It was a cold, wet, bitter day in January. I stood on the dock in the rain. I suddenly realized I had stepped off into a Vermont town again, only it was surrounded by water. The session went so well, Angie Olson, the librarian, asked me to do the rest of the series.
As a discussion leader, I examined Vinalhaven through the prism of the selected readings and I ended up living there.What keeps me on Vinalhaven is its very strong sense of community. There are elements of Lura Beamís A Maine Hamlet still in front of us there. Thereís no choice but to work together. You canít run away to escape someone, particularly in the winter.
In 2001, I ended up being Vinalhavenís interim principal for a year. Like a library, a school can be a very special place, a place to make things happen. Since I wasnít certified, I knew Iíd have to look elsewhere for a similar job, and I saw Somervilleís advertisement on the Internet. Iím working now on state certification.
Q:And have you found that sense of community here? A:What you have to appreciate is how much Somervilleís identity, its survival, is tied to this school. The town has no other public buildings, no store, no rec center. The school library serves as the unfunded town library. Local organizations meet here. The town office is at one end of our building. One big challenge, though, is making it possible for parents to participate. People have to commute to the coast or Augusta to find work.
Q:You wear a tie and call your students, even the youngest, "ladies and gentlemen," and your colleagues "Mr." and "Mrs." That doesnít always happen anymore. A:Our students donít need their teachers to be their "pals." What they need are mentors, people who play a solid, substantial role in their lives, people they will look up to and respect. They deserve a touch of formality.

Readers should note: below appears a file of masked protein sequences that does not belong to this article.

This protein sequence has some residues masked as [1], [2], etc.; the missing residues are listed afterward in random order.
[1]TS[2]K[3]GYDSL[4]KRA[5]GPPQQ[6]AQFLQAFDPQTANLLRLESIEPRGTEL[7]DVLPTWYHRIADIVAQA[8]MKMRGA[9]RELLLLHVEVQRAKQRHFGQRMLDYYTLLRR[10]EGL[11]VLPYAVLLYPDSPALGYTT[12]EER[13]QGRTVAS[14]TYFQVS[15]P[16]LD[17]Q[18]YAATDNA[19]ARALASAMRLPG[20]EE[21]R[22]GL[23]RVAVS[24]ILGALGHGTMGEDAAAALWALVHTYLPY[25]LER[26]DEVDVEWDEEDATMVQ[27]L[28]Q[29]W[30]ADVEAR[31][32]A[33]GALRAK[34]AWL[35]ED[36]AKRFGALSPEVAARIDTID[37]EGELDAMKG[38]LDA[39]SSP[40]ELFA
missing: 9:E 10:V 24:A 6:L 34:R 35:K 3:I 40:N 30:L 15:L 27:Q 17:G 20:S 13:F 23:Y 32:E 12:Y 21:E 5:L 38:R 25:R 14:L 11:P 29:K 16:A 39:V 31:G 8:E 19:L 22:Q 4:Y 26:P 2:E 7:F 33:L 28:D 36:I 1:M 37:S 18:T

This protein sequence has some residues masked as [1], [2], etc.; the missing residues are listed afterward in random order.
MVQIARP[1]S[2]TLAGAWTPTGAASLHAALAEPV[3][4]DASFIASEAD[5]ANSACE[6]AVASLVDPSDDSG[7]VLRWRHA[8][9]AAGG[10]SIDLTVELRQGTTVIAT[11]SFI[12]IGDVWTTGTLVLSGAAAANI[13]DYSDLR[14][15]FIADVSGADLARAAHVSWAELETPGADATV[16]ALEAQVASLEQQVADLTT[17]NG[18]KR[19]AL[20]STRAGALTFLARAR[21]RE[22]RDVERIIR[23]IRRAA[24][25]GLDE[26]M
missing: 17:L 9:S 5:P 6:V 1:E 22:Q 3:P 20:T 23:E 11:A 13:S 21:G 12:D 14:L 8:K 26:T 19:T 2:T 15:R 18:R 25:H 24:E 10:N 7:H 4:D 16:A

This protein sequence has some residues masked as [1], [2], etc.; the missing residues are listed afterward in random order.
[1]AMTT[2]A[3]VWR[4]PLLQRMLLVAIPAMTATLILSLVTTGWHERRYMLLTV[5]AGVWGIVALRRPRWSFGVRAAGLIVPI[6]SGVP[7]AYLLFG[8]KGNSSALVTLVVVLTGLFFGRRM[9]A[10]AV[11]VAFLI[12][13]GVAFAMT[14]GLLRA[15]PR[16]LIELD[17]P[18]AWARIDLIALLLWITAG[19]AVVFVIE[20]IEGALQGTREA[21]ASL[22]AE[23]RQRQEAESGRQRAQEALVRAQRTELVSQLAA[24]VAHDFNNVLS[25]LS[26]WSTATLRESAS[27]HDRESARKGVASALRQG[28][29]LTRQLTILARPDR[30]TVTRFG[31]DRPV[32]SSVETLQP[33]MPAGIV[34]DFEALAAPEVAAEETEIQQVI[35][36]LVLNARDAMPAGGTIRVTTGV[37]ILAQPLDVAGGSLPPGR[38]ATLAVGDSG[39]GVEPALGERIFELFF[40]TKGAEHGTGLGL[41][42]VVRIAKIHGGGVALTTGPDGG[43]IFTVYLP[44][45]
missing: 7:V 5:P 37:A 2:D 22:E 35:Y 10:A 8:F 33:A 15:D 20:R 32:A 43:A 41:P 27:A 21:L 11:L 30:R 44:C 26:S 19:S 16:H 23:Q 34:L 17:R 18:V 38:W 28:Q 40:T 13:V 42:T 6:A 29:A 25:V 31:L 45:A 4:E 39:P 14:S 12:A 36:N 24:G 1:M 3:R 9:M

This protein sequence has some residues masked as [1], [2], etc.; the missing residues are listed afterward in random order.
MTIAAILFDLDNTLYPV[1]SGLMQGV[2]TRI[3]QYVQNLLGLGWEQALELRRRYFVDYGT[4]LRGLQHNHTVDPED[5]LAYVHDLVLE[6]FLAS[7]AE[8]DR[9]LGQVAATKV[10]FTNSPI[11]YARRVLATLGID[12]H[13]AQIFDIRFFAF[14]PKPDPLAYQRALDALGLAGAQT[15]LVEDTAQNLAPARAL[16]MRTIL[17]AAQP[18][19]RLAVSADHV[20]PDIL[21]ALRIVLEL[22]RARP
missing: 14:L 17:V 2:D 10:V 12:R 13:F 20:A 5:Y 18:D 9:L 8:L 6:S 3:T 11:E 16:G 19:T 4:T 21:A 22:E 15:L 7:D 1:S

Q:For someone who started out as an academic historian, what do you find satisfying in this work? A:I love the thought that great things can happen if you can energize a small community. If youíre respectful of whatís here, and work with whatís here, you can persuade people you can have excellence here, even with the little money you have to spend. For example, despite its modest resources, the town voted not to bus middle school students elsewhere, but to keep the school K-8 and make it work.
My experience in the humanities has influenced many decisions in my life. I love to read and write, but Iím not a traditional scholar. I put the humanities to work in other ways in my life. Running this school is an example of that.
Q:But don't you miss Vinalhaven? A:I still live there; I'm renting a garret for when I need a room on the mainland.
Let Your Kids Play
Daily time spent on recess duty and on negotiating with upset students demonstrated the need for improved social capacity within our children.
Free Range Kids is a superb site with ideas, discussion and articles about the impact of play in kids. Read it and enjoy!
"The Land Rover is not a vehicle, it's a way of life."